Want to get smarter about getting smart? In his very entertaining “Surely You’re Joking, Mr. Feynman,” author and Nobel Prize winning physicist, Dr. Richard Feynman, shares a revealing story that can help us do just that. It happened back when he was part of a team of scientists working on the Manhattan Project to develop the first nuclear bomb.
Famous Danish physicist Niels Bohr was visiting the lab to present ideas to the team of scientists. A future Nobel Prize winner himself, Bohr was revered and highly respected by the leading physicists of the day. On the morning of presentation, Bohr’s son surprised Feynman with a call, asking him to meet with his father before the presentation.
In a small office, Bohr began to lay out the ideas that he planned to present, and asked Feynman what he thought of them. Feynman, in his matter-of-fact style, told him which ones he agreed with, and where he thought there were errors or inefficiencies with others. After arguing back and forth for two hours refining the ideas, Bohr was satisfied, saying, “I guess we can call in the big shots now.”
Later, Feynman asked the son what his father had meant by that comment. The son told him that Bohr had remembered Feynman from a previous visit as the only person who did not appear to be afraid of him, and was willing to tell him if one of his ideas was crazy. Bohr gave his son these instructions:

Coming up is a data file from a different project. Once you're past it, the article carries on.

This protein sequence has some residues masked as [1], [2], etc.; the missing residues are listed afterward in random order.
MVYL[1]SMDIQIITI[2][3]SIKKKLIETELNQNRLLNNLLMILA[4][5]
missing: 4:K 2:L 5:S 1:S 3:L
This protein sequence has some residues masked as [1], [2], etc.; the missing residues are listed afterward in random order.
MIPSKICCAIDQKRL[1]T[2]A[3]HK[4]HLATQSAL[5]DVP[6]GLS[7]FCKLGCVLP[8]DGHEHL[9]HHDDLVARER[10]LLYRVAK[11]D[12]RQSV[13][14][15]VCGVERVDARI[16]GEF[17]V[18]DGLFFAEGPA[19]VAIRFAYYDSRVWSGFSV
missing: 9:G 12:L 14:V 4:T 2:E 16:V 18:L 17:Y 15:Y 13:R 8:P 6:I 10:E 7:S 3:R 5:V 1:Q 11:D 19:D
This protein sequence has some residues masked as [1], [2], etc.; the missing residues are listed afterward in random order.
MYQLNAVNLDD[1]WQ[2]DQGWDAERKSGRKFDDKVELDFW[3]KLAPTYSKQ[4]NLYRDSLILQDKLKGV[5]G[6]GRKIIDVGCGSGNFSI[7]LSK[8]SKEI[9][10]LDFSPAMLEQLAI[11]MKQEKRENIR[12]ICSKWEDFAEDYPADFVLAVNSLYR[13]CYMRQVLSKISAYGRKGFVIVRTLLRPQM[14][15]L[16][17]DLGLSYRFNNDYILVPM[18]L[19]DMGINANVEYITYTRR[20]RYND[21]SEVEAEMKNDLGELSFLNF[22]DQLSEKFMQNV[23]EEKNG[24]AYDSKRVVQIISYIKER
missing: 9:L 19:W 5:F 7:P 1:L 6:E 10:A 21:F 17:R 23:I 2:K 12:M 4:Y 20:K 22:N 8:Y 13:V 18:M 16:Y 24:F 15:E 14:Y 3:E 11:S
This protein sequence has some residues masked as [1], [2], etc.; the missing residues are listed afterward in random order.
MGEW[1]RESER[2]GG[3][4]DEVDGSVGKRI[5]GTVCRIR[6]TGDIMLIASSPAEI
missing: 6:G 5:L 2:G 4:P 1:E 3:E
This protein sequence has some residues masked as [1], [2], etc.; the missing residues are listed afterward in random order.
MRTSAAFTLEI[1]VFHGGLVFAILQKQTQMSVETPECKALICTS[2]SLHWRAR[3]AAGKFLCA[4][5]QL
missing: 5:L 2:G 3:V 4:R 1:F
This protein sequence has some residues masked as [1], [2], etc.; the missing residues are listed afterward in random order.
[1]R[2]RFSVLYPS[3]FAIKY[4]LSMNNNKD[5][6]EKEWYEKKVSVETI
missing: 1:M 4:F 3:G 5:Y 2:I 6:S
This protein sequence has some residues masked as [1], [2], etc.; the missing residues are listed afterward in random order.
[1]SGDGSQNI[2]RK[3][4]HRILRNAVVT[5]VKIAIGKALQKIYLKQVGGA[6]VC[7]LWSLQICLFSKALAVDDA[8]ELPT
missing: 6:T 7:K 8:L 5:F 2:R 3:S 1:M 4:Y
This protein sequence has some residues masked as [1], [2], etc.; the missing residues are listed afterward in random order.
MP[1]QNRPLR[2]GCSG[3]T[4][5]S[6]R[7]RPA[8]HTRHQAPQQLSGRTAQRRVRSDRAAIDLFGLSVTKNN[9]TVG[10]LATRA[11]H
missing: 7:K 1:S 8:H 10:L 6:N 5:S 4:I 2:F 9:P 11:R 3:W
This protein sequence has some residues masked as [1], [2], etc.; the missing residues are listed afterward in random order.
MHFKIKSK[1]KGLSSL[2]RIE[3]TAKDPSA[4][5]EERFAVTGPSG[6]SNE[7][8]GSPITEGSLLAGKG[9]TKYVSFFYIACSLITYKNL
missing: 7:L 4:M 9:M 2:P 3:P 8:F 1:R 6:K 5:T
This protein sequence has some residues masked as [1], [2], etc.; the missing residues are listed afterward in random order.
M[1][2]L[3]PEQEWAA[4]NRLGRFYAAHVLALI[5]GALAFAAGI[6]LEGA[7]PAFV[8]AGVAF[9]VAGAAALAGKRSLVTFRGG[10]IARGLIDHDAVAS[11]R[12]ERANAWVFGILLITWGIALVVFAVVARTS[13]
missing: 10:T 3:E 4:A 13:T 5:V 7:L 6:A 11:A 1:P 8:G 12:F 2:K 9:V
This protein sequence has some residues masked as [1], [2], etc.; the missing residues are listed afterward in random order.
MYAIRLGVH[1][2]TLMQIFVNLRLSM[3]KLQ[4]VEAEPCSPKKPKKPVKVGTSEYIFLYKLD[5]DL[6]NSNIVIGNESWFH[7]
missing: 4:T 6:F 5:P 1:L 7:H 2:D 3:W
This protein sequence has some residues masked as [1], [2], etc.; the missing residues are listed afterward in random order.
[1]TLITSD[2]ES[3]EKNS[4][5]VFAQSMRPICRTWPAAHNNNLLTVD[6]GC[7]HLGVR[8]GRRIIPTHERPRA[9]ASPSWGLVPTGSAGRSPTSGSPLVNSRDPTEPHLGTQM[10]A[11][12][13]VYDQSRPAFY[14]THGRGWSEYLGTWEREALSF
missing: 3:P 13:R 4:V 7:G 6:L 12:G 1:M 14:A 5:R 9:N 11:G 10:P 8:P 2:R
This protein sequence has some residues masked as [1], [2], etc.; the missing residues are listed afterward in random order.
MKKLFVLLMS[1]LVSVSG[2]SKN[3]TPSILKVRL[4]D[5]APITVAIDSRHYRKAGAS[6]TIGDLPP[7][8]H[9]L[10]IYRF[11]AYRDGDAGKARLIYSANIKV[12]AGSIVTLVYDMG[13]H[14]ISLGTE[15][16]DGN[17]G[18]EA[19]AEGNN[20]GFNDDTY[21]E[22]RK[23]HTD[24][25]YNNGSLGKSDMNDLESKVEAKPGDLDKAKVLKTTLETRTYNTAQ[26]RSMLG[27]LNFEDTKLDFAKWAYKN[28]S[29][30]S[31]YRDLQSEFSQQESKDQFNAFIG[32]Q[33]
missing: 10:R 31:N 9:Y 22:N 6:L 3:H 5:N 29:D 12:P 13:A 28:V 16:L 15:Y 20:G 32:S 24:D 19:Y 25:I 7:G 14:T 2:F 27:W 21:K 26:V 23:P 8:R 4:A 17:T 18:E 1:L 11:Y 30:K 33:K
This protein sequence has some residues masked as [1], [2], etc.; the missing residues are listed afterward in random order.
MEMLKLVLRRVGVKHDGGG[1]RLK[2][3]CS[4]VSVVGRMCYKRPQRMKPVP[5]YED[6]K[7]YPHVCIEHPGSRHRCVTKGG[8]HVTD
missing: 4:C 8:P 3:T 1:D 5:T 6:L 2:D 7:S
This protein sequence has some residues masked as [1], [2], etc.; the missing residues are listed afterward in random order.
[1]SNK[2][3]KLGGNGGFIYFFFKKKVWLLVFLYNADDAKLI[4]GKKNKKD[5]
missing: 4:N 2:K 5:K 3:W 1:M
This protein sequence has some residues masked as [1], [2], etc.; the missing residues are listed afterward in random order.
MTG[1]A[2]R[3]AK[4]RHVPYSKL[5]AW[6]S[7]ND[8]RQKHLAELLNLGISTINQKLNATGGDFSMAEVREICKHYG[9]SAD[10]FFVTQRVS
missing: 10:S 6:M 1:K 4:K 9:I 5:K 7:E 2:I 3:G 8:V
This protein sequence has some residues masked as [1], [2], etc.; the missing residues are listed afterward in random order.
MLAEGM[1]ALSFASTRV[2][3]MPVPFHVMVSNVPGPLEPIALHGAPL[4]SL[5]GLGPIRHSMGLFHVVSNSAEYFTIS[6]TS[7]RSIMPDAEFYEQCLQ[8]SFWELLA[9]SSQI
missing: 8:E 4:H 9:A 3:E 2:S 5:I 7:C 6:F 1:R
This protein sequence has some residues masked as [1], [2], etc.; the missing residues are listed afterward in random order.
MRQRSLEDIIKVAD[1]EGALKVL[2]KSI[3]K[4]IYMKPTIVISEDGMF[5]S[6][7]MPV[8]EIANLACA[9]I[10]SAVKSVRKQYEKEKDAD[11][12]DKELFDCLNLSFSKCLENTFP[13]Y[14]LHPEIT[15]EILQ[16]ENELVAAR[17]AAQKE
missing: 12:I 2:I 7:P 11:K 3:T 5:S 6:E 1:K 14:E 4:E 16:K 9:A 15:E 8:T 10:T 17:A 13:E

“Next time when we want to discuss ideas, we’re not going to be able to do it with these guys who say everything is yes, yes, Dr. Bohr. Get that guy and we’ll talk with him first.”
This is a great example of how one of the smartest men of the day got that way. Certainly, he had a brilliant mind, but he was also smart enough to recognize that he was fallible. And despite any temptations to think more highly of himself or think less of others, he intentionally sought out people who were willing to challenge his thinking.
Like a wise leader, he had the confidence to know that under close scrutiny, even his ideas could be improved. And if it turned out that they were not good ideas, he wanted to know as soon as possible.
If we find ourselves surrounded by people who always seem to be saying, “yes, yes, Dr. Bohr” it can be tempting to want to believe them. The smart leader recognizes that as the time to find someone willing to disagree.
“Get that guy.” We’ll all be better off for it.